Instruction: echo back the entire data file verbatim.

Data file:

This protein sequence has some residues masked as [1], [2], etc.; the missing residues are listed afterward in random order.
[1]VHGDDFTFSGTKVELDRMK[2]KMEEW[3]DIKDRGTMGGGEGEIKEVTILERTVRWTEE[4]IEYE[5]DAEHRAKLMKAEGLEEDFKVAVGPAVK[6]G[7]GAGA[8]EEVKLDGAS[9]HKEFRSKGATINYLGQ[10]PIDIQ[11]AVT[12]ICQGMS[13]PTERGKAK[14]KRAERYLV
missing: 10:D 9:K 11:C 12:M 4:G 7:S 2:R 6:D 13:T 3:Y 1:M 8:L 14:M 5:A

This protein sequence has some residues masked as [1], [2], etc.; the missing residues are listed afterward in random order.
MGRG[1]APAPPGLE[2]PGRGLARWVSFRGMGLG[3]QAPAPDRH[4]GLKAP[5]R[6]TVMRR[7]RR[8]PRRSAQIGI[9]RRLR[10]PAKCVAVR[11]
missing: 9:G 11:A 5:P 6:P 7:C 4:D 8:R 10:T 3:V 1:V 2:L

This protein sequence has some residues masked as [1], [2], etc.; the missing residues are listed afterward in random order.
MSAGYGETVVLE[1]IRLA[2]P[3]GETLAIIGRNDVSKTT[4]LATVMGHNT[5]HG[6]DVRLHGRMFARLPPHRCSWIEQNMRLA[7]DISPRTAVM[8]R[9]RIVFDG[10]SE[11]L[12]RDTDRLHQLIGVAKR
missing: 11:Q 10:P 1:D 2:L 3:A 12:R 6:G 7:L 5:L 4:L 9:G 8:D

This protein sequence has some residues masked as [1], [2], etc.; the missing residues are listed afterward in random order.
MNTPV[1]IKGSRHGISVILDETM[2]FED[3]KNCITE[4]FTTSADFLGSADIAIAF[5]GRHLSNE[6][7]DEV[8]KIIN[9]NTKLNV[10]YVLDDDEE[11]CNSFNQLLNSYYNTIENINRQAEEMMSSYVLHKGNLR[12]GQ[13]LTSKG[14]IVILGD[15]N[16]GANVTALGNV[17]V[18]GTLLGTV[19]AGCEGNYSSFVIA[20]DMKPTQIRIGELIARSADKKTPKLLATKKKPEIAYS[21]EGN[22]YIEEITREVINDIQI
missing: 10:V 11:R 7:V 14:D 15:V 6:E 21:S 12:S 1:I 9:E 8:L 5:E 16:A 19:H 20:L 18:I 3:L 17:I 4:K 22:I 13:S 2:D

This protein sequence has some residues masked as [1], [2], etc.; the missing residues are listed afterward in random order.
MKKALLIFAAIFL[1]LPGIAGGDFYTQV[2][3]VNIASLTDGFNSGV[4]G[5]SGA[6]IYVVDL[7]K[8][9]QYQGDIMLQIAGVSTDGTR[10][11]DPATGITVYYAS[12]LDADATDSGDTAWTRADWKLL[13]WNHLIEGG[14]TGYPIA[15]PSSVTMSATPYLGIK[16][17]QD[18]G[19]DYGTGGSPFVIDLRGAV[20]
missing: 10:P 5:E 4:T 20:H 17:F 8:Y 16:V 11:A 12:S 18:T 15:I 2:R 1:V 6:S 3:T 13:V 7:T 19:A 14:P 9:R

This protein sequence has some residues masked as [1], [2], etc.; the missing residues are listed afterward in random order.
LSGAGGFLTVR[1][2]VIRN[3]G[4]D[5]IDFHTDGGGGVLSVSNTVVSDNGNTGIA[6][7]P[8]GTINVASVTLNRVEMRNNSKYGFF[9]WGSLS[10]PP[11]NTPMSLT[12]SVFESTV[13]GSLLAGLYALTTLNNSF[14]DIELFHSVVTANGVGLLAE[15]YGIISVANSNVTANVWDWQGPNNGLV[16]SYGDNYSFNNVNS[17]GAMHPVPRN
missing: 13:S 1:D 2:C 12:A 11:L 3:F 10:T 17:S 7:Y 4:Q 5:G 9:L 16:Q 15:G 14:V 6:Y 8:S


This protein sequence has some residues masked as [1], [2], etc.; the missing residues are listed afterward in random order.
[1]VHGDDFTFSGTKVELDRMK[2]KMEEW[3]DIKDRGTMGGGEGEIKEVTILERTVRWTEE[4]IEYE[5]DAEHRAKLMKAEGLEEDFKVAVGPAVK[6]G[7]GAGA[8]EEVKLDGAS[9]HKEFRSKGATINYLGQ[10]PIDIQ[11]AVT[12]ICQGMS[13]PTERGKAK[14]KRAERYLV
missing: 10:D 9:K 11:C 12:M 4:G 7:S 2:R 6:D 13:T 3:Y 1:M 8:L 14:M 5:A

This protein sequence has some residues masked as [1], [2], etc.; the missing residues are listed afterward in random order.
MGRG[1]APAPPGLE[2]PGRGLARWVSFRGMGLG[3]QAPAPDRH[4]GLKAP[5]R[6]TVMRR[7]RR[8]PRRSAQIGI[9]RRLR[10]PAKCVAVR[11]
missing: 9:G 11:A 5:P 6:P 7:C 4:D 8:R 10:T 3:V 1:V 2:L

This protein sequence has some residues masked as [1], [2], etc.; the missing residues are listed afterward in random order.
MSAGYGETVVLE[1]IRLA[2]P[3]GETLAIIGRNDVSKTT[4]LATVMGHNT[5]HG[6]DVRLHGRMFARLPPHRCSWIEQNMRLA[7]DISPRTAVM[8]R[9]RIVFDG[10]SE[11]L[12]RDTDRLHQLIGVAKR
missing: 11:Q 10:P 1:D 2:L 3:A 12:R 6:G 7:L 5:L 4:L 9:G 8:D

This protein sequence has some residues masked as [1], [2], etc.; the missing residues are listed afterward in random order.
MNTPV[1]IKGSRHGISVILDETM[2]FED[3]KNCITE[4]FTTSADFLGSADIAIAF[5]GRHLSNE[6][7]DEV[8]KIIN[9]NTKLNV[10]YVLDDDEE[11]CNSFNQLLNSYYNTIENINRQAEEMMSSYVLHKGNLR[12]GQ[13]LTSKG[14]IVILGD[15]N[16]GANVTALGNV[17]V[18]GTLLGTV[19]AGCEGNYSSFVIA[20]DMKPTQIRIGELIARSADKKTPKLLATKKKPEIAYS[21]EGN[22]YIEEITREVINDIQI
missing: 10:V 11:R 7:V 14:D 15:V 6:E 21:S 12:S 1:I 9:E 8:L 5:E 16:A 19:H 20:L 18:I 3:L 17:I 4:K 22:I 13:S 2:D

This protein sequence has some residues masked as [1], [2], etc.; the missing residues are listed afterward in random order.
MKKALLIFAAIFL[1]LPGIAGGDFYTQV[2][3]VNIASLTDGFNSGV[4]G[5]SGA[6]IYVVDL[7]K[8][9]QYQGDIMLQIAGVSTDGTR[10][11]DPATGITVYYAS[12]LDADATDSGDTAWTRADWKLL[13]WNHLIEGG[14]TGYPIA[15]PSSVTMSATPYLGIK[16][17]QD[18]G[19]DYGTGGSPFVIDLRGAV[20]
missing: 10:P 5:E 4:T 20:H 17:F 8:Y 16:V 11:A 12:S 18:T 15:I 2:R 1:V 6:S 3:T 13:V 7:T 19:A 14:P 9:R

This protein sequence has some residues masked as [1], [2], etc.; the missing residues are listed afterward in random order.
LSGAGGFLTVR[1][2]VIRN[3]G[4]D[5]IDFHTDGGGGVLSVSNTVVSDNGNTGIA[6][7]P[8]GTINVASVTLNRVEMRNNSKYGFF[9]WGSLS[10]PP[11]NTPMSLT[12]SVFESTV[13]GSLLAGLYALTTLNNSF[14]DIELFHSVVTANGVGLLAE[15]YGIISVANSNVTANVWDWQGPNNGLV[16]SYGDNYSFNNVNS[17]GAMHPVPRN
missing: 13:S 1:D 2:C 12:A 11:L 3:F 10:T 17:S 7:Y 4:Q 5:G 9:L 16:Q 15:G 14:V 6:Y 8:S